Distcc build

Finally, I retooled the script one more time to accomodate building with distcc. For these runs, I used the system with 2 GB RAM as the build host, and used the remaining systems as distcc servers; I invoked distcc in “pump mode” with gmake -j 16. The build ran successfully, but I found errors in the build log indicating that “pump mode”, the banner feature of distcc 3.x, had been disabled, meaning that the build performance was negatively impacted (error formatted for legibility):

After some investigation I learned that pump mode does not automatically handle header files that are modified during the build. I applied the prescribed workaround, with the addition of the specific header file mentioned in the error message I received, and tried again… with the same result. After several more iterations, covering one and a half days and including some detailed analysis of the build made possible by Accelerator’s file-level annotation, I managed to get distcc working in pump mode. Note that plain distcc worked out-of-the-box; it was only pump mode that gave me trouble (details available on request).

Once I worked out the kinks, I reran the distcc tests with -j 8 and -j 24; and I tried including “localhost” as one of the distcc compile servers. At best these changes had no impact on performance; most of them made the build slightly slower.

Results and Analysis

Build tool Average (4 runs) Standard deviation Comparison to serial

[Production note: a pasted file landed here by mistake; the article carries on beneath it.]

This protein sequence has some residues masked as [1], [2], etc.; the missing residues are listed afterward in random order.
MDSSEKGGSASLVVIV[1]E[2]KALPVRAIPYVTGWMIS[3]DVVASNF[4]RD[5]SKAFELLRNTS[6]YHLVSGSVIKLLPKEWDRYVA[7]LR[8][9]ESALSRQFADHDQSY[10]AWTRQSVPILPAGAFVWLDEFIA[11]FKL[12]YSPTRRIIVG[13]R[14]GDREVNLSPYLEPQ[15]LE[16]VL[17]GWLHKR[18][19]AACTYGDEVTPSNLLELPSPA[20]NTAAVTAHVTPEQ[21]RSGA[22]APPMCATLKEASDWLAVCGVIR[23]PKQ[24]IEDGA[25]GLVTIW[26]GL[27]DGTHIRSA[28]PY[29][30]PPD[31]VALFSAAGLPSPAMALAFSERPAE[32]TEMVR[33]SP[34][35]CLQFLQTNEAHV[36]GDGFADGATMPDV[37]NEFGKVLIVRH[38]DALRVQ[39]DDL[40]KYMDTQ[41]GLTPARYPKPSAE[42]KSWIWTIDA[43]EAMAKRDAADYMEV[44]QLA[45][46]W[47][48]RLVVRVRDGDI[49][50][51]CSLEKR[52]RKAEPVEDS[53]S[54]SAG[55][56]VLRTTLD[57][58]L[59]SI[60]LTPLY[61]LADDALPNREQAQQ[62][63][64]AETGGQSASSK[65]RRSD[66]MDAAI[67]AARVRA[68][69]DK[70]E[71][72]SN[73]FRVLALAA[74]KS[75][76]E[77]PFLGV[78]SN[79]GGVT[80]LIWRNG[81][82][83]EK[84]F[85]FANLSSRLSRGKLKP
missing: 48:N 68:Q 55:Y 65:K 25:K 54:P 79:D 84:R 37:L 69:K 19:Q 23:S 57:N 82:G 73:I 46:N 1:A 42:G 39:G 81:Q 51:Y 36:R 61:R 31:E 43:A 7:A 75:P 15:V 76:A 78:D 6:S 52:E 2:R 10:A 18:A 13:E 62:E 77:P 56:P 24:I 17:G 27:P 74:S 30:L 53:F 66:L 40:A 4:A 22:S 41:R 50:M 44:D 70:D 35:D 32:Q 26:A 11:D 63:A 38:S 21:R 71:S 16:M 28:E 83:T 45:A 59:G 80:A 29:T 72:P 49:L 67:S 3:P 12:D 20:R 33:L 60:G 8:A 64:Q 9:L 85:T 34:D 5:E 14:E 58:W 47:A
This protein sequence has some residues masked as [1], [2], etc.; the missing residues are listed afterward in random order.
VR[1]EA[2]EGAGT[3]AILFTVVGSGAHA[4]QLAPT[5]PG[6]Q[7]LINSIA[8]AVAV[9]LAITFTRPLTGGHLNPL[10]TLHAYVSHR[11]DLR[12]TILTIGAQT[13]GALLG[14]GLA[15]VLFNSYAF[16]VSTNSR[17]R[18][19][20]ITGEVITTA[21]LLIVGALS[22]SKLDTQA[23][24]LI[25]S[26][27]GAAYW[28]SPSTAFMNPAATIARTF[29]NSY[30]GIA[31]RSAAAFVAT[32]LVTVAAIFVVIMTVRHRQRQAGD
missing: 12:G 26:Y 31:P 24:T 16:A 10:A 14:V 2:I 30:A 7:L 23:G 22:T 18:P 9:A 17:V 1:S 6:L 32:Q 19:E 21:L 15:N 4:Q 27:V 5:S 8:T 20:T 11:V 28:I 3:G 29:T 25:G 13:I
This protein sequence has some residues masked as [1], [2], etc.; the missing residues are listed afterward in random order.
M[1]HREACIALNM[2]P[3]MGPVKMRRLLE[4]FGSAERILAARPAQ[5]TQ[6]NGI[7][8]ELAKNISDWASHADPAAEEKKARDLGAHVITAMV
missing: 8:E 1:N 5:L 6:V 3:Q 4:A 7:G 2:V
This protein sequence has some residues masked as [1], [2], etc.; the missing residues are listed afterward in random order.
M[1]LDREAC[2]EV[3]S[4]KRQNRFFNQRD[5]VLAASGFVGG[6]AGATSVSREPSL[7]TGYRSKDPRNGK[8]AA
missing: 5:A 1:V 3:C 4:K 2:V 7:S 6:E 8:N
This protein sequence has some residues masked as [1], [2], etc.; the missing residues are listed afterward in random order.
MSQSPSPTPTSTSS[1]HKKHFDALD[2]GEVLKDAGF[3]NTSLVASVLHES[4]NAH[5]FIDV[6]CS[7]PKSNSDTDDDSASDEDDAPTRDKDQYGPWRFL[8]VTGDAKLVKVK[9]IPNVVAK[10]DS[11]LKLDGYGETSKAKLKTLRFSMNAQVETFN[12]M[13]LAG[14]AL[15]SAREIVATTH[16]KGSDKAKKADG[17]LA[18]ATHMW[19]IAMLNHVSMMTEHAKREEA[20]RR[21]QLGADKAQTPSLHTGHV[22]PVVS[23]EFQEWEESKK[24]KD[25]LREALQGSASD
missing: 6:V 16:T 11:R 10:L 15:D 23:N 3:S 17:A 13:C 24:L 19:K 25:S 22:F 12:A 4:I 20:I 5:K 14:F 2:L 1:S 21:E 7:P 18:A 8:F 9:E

Serial gmake 32m29.25s 4.99s 1.0x
Distcc/gmake 4m25.75s 4.50s 7.35x faster
ElectricAccelerator 2m38.00s 1.41s 12.34x faster

As you can see, both distcc and Accelerator do a good job of accelerating the build, but for raw speed (and, I think, for ease of implementation) Accelerator takes the crown on this one. Why is that so? I think there are two factors that contribute to our success here:

  1. Accelerator distributes all work to the cluster: in addition to compiles, Accelerator distributes code gen, links, packaging, and even makefile parsing to the cluster. This significantly increases the amount of work that can be done in parallel, and reduces the amount of work performed on the build host itself, preventing it from becoming a bottleneck.


  • Accelerator aggressively parallelizes recursive make invocations. In a variety of common situations, gmake does not parallelize recursive makes, even when invoked with -j. For example:

    In this situation, gmake will not parallelize the work in the recursive makes, and in fact it cannot — to do so runs the risk of breaking the build. But Accelerator can and does parallelize the recursive makes, and it can do so safely because of our conflict detection and resolution technology. This often gives us an edge over other build systems, particularly if there is substantial work in recursive makes. Of course, since distcc uses gmake to handle parallelization, it is subject to the same limitations.


It’s worth mentioning that Accelerator also has an edge in terms of the artifacts left over after the build completes. When the distcc builds finished, I had the build output and the standard build log. When the Accelerator builds finished, I had those same artifacts as well as an Accelerator annotation file, which as you know provides a gold mine of performance and dependency information about the build, which personally I find indispensable.